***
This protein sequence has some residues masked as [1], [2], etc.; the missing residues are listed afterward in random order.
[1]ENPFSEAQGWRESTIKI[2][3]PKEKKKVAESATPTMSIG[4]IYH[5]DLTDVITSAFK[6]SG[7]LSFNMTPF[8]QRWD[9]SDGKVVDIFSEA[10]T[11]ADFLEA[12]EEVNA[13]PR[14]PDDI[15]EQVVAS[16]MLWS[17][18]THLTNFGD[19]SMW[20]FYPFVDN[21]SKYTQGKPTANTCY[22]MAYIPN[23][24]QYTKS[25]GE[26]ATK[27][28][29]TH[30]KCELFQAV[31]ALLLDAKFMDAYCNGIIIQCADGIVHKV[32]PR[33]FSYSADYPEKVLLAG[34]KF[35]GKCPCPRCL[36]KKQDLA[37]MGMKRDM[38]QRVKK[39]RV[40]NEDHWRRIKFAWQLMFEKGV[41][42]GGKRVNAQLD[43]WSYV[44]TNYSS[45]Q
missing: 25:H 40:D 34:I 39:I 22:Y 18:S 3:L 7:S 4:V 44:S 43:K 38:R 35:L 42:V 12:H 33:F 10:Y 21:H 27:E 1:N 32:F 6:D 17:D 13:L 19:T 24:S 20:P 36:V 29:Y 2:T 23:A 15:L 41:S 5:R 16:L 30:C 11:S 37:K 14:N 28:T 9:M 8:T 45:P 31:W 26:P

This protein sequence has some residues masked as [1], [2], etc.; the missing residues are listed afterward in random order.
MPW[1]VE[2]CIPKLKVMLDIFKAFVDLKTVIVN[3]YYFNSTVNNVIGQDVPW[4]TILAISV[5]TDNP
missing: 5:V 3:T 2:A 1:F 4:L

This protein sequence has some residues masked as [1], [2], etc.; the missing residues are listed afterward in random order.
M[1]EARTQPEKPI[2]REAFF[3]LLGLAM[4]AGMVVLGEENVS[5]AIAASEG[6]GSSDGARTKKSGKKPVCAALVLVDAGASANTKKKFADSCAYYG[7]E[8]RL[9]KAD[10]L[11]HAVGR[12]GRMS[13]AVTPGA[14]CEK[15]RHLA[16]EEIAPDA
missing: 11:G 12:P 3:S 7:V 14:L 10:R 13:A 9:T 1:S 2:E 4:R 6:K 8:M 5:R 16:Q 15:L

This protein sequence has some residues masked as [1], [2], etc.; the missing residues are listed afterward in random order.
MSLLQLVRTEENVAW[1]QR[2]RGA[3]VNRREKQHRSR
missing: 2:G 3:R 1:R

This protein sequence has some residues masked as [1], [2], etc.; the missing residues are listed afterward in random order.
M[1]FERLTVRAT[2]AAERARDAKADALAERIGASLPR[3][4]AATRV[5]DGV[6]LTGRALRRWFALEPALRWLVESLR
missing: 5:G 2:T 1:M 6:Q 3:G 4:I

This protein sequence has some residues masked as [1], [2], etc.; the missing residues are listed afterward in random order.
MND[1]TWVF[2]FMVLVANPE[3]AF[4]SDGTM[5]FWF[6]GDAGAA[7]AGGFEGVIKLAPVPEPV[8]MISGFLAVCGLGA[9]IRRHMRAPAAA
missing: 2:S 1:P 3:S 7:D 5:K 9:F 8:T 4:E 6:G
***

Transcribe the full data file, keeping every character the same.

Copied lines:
This protein sequence has some residues masked as [1], [2], etc.; the missing residues are listed afterward in random order.
[1]ENPFSEAQGWRESTIKI[2][3]PKEKKKVAESATPTMSIG[4]IYH[5]DLTDVITSAFK[6]SG[7]LSFNMTPF[8]QRWD[9]SDGKVVDIFSEA[10]T[11]ADFLEA[12]EEVNA[13]PR[14]PDDI[15]EQVVAS[16]MLWS[17][18]THLTNFGD[19]SMW[20]FYPFVDN[21]SKYTQGKPTANTCY[22]MAYIPN[23][24]QYTKS[25]GE[26]ATK[27][28][29]TH[30]KCELFQAV[31]ALLLDAKFMDAYCNGIIIQCADGIVHKV[32]PR[33]FSYSADYPEKVLLAG[34]KF[35]GKCPCPRCL[36]KKQDLA[37]MGMKRDM[38]QRVKK[39]RV[40]NEDHWRRIKFAWQLMFEKGV[41][42]GGKRVNAQLD[43]WSYV[44]TNYSS[45]Q
missing: 25:H 40:D 34:I 39:I 22:Y 18:S 3:L 7:S 4:V 44:S 43:K 38:R 35:L 42:V 12:H 33:F 10:Y 21:H 27:E 1:N 32:F 6:D 17:D 13:L 19:T 24:S 20:P 36:V 29:Y 2:T 23:A 15:L 41:S 5:R 16:L 30:C 11:S 37:K 14:N 28:T 9:M 8:T 45:P 31:W 26:P

This protein sequence has some residues masked as [1], [2], etc.; the missing residues are listed afterward in random order.
MPW[1]VE[2]CIPKLKVMLDIFKAFVDLKTVIVN[3]YYFNSTVNNVIGQDVPW[4]TILAISV[5]TDNP
missing: 5:V 3:T 2:A 1:F 4:L

This protein sequence has some residues masked as [1], [2], etc.; the missing residues are listed afterward in random order.
M[1]EARTQPEKPI[2]REAFF[3]LLGLAM[4]AGMVVLGEENVS[5]AIAASEG[6]GSSDGARTKKSGKKPVCAALVLVDAGASANTKKKFADSCAYYG[7]E[8]RL[9]KAD[10]L[11]HAVGR[12]GRMS[13]AVTPGA[14]CEK[15]RHLA[16]EEIAPDA
missing: 11:G 12:P 3:S 7:V 14:L 10:R 13:A 9:T 1:S 2:E 4:R 6:K 8:M 5:R 16:Q 15:L

This protein sequence has some residues masked as [1], [2], etc.; the missing residues are listed afterward in random order.
MSLLQLVRTEENVAW[1]QR[2]RGA[3]VNRREKQHRSR
missing: 2:G 3:R 1:R

This protein sequence has some residues masked as [1], [2], etc.; the missing residues are listed afterward in random order.
M[1]FERLTVRAT[2]AAERARDAKADALAERIGASLPR[3][4]AATRV[5]DGV[6]LTGRALRRWFALEPALRWLVESLR
missing: 5:G 2:T 1:M 6:Q 3:G 4:I

This protein sequence has some residues masked as [1], [2], etc.; the missing residues are listed afterward in random order.
MND[1]TWVF[2]FMVLVANPE[3]AF[4]SDGTM[5]FWF[6]GDAGAA[7]AGGFEGVIKLAPVPEPV[8]MISGFLAVCGLGA[9]IRRHMRAPAAA
missing: 2:S 1:P 3:S 7:D 5:K 9:F 8:T 4:E 6:G